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  • #25129Reply
    Profile photo of Your Immigration Expert
    Your Immigration Expert
    Keymaster
    @GlobalVisas

    Discuss USA Visas

    Looking for a slice of the American dream but not sure how to secure the right USA visa, we can help you for free. Post your question with as much information as possible and our experts will reply to you quickly with a full response you can trust.

  • #25681Reply

    Alicia Arthur@

    Moving To The USA For Work

    I’m looking at applying to work in the US, I’m a British citizen currently and am a registered nurse. I don’t have any idea on where to start and am looking for advice on this?

    • #27700Reply

      Sandra@

      Good Evening,

      I am a US citizen living and working in Turks and Caicos. My fiancée lives here as well; he was born in Haiti. We would like to get married in Haiti, or perhaps the US. We cannot get married here in Turks and Caicos because he does not status here. Can you please tell me what options we have in obtaining a Visa for him. We don’t necessarily want to get married in the US, but we will if he’s able to obtain documents to re-enter Turks and Caicos. Any help you could offer would be greatly appreciated. Thank you.

      Sandra

  • #26044Reply
    Profile photo of Your Immigration Expert
    Your Immigration Expert
    Keymaster
    @GlobalVisas

    What Is Required For A US Work Visa

    Securing a US visa currently is a tough challenge, unless you have a family, an employer or large sums to invest. As a Nurse, I would not hold out on securing a job offer as US immigration control discourages employers from looking overseas to fill skills gaps and the US train a large number of Nurses each year.
    I would recommend you look at Canada as a great option. Even though Canada also has tough immigration controls and Nurses are heavily regulated there is more of a chance to secure a working visa, employer or an international experience class visa if you are young enough.
    In my opinion, Nurses should be able to live in the country of their choice as they only bring benefits to the local community assuming they have the skills. Unfortunately, in the modern world countries are closing their borders, which is disappointing.

  • #26059Reply

    Jabulile@

    US Fiancee Visas

    I live in South Africa and my fiancee lives in America, actually, he is American. I met him back when I was in America back in 2003 after I had finished my internship program at Disney world. I overstayed my US visa to remain illegally. Eventually, I decided to come back home after my mum got sick.

    Now I wish to return the USA as my fiancee needs me more since he got sick as he has now lost both his legs. I would like to go back so I can be able to help him. Actually he wants me to come back and help him. So, I was wondering if you could be of any assistant, please provide advice on what to do, and also I was wondering if it would be possible to re-enter since I stayed for a while after my visa expired. I would really appreciate if I some feedback.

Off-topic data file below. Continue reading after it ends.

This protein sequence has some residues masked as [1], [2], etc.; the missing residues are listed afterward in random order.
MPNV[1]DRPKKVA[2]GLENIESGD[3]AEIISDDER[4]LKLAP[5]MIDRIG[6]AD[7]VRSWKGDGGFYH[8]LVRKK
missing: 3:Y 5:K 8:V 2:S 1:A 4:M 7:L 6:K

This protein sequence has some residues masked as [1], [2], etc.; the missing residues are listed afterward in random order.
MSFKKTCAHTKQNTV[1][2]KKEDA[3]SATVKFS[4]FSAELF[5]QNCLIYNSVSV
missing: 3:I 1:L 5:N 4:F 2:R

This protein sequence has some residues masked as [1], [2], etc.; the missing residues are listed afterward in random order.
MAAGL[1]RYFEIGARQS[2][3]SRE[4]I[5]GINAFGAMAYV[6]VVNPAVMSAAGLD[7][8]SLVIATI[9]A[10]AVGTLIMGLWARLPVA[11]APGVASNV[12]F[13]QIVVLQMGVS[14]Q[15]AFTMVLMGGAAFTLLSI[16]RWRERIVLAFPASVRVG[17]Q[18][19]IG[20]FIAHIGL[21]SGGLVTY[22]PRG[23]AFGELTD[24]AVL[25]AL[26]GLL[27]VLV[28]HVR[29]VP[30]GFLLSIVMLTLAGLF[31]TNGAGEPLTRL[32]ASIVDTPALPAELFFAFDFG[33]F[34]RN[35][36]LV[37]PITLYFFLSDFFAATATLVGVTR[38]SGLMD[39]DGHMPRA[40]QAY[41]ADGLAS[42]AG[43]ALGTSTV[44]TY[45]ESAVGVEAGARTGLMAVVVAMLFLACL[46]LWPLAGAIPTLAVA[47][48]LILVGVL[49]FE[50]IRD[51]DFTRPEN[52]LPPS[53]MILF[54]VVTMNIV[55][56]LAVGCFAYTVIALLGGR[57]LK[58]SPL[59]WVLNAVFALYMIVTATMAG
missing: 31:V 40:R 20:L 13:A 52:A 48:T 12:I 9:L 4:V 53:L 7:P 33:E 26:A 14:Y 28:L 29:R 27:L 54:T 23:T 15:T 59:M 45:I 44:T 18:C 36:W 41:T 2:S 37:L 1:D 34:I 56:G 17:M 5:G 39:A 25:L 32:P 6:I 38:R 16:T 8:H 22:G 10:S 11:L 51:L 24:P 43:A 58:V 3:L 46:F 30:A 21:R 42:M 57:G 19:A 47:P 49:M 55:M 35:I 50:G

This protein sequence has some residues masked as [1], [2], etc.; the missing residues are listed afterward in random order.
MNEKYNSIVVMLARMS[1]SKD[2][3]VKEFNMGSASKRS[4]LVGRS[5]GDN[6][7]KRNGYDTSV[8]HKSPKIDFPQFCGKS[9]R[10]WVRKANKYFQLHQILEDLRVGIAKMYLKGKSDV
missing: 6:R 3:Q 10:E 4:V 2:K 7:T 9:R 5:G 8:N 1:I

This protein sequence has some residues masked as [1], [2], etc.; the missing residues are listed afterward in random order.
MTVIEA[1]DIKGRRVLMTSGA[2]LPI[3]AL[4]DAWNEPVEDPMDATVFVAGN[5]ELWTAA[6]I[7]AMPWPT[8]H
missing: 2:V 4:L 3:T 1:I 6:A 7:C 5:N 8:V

• #26062Reply
    Profile photo of Your Immigration Expert
    Your Immigration Expert
    Keymaster
    @GlobalVisas

    US Fiancee Visas

    Wow! you have been clearly unlucky recently. Not as unlucky as your boyfriend who lost his legs. I wonder how that happened. There are a few things you could do but there is no guarantee any of this will work but it maybe worth a try.

    You could get engaged and plan to marry on arrival in the USA. You will require a great deal of evidence and ultimately this is up to an immigration officer to decide if they are willing to accept you back in. That is a 50/50 bet due to your previous overstay.

    The part where the case is most exposed to risk is on funds. If your partner is not able to support you financially you will more than likely be rejected a visa. Family sponsors of immigrants applying for a U.S. green card must prove that they can financially support the immigrant as well as their own household at 125% of the dollar amounts shown in the U.S. Poverty Guidelines.

    I hope your mum is feeling better and your boyfriend doesn’t loose anything else.

  • #26141Reply
    Profile photo of Jill E.M.H.
    Jill E.M.H.
    Participant
    @Jill E.M.H.

    US F1 Visas Switching To an H1b Visa

    I’m currently in the USA on my F1 visa. My OPT work permit will be valid as of march 1st 2017. I would like to apply for an H1b visa this year. I will be employed by a profit organisation, in travel, event and management services (my speciality occupation). I also have an MSc degree from a US University. I know that there is a cap exemption for Master degrees but believe that this is only for individual who work for not-for-profits. Can you confirm this? If this is indeed so, I will have to apply for an H1B visa without the cap exemption benefit.

    In the past, I have worked as a consultant. Is it also possible to apply for an H1B visa as a consultant? In that way securing my ability to work for multiple employers at the same time?
    I greatly appreciate any advice regarding the visa application.

  • #26284Reply
    Profile photo of Your Immigration Expert
    Your Immigration Expert
    Keymaster
    @GlobalVisas

    US F1 To H1b Visas

    H-1B Visas start again on the 1st April so you are in a place right now to be prepared to file when the new allocation of 67,000 is launched. You will not be exempt but as a Master’s graduate, you will be eligible to secure one of the additional H-1B visas specifically set aside for those with higher degrees.
    There are a few clever ways to move your case forward but I notice you never mentioned an F-1 OPT option which would allow you to work for up to a year. This is assuming you never worked during your studies. An F-1 OPT will also allow you to open your own business. Here is a link that might help you

    https://www.uscis.gov/eir/visa-guide/f-1-opt-optional-practical-training/understanding-f-1-opt-requirements#

    From there assuming you are doing well this time next year you would have a wider variety of visas to look more terms at remaining in the USA. There again, you could work now to secure your H1-B in April and get set for a great career.

    Whatever you decide to do you are in a very lucky position now you have put the effort in. Going forward US immigration is only going to get easier for you.

  • #26375Reply

    Ben Dutton@

    US Marriage Visas

    Hi, my wife is American and I am a UK citizen, we want to apply for a US Marriage visa that will allow me and my 8-year-old son to live in the US so we can all be together, I’ve heard from some that once we file for the i130 and we have confirmation that it has been received that we can move over and be given a temporary work permit and SSN whilst the process is taking place. is this right?